Green Flamingo is an European Union supported initiative based in Portugal and focusing on Green Hydrogen Production. Thanks to Portugal’s high sun exposure, the nation has the huge potential to produce green hydrogen for whole Europe. The Pure Hydrogen could be shipped from the port of Sines to Port of Rotterdam, where the RH2ine infrastructure is ready!
Green Flamingo is one of several initiatives created by European Union. Brussels wants to meet its new climate protection and energy safety objectives. The bloc’s hydrogen strategy was presented in July and involves creating an additional electrolysis capacity of 40,000 megawatts by 2030. Several projects are named after a color and an animal: Besides Green Flamingo, there’s also Black Horse, White Dragon and Green Octopus. The European Commission has declared these initiatives Important Projects of Common European Interest.
Portugal can be credited for its low prices. A photovoltaic (PV) capacity auction in the summer registered a final price of 1.1 eurocents per KWh, showing the most favorable result across the whole of Europe. Such a low price level wouldn’t be required at all, though, given current electricity prices of around 4 cents per kWh.
“With a solar power price of 1 cent per kWh, electricity producers hardly earn any money,” Said Marc Rechter CEO and co-founder of Enercoutim. His company Resilient Group wants to help Portugal build up a 1,000 megawatt capacity by using solar power to split water into oxygen and hydrogen through electrolysis. Thats The Green Flamingo Project.” Instead, they’re putting pressure on suppliers and researchers — that’s unhealthy because we need to set up our own green-hydrogen and PV industry in Europe so as not to be completely dependent on supplies from China and other [non-EU] nations.”
The Dutchman has advised the governments in The Hague and Lisbon on this technology. The Netherlands and Portugal have only recently signed a green-hydrogen cooperation agreement. As a first measure, Rotterdam and Sines have agreed that the green gas would be shipped to the Netherlands using both local ports.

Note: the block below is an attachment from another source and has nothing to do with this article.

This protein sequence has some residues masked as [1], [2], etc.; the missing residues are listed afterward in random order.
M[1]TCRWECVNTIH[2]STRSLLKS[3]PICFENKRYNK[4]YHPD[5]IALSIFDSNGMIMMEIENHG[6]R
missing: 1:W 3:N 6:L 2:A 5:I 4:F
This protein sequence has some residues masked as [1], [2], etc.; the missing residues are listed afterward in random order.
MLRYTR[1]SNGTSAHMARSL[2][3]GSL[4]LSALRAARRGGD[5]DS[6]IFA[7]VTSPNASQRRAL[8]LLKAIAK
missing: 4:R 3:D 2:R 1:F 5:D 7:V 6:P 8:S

From Rotterdam, it may eventually also be shipped on to German consumers via the Rhine River. Hydrogen production will be made possible by an electrolysis facility near Sines with a desired capacity of 1,000 megawatts, using domestic solar power.
At the moment, a solar power price between 2 and 3 cents per kWh would make this possible, according to Rechter, who adds that a price between 1 and 2 cents per kWh will be economically feasible by 2030.
Cheap solar power is also a prerequisite for delivering an adequate supply of water. The electrolysis process consumes about 6 liters (1.6 gallons) of water per 1 cubic meter of hydrogen. Since the use of valuable drinking water is ruled out, producers have to resort to the Atlantic Ocean and desalination technology. The required desalination plants could keep costs at bay if powered by solar energy.
Rechter expects the initial costs for electrolyzers to drop very fast. He reckons that by 2030 a country like Portugal will be in a position to produce green hydrogen in a competitive way without losing out to producers of grey hydrogen (made from natural gas) or blue hydrogen (made from carbon). Hence Rechter warns that “investments in blue hydrogen threaten to result in total loss as green hydrogen can soon be made cheaper.”
In the meantime, work on the construction of the first mega electrolyzer is continuing unabated in the port of Sines. It’s set to become operational in 2023. “Europe really has to get going to make sure we have a competitive industry by 2030,” Rechter said. For coronavirus-crisis-hit nations like Portugal, it’s a huge opportunity.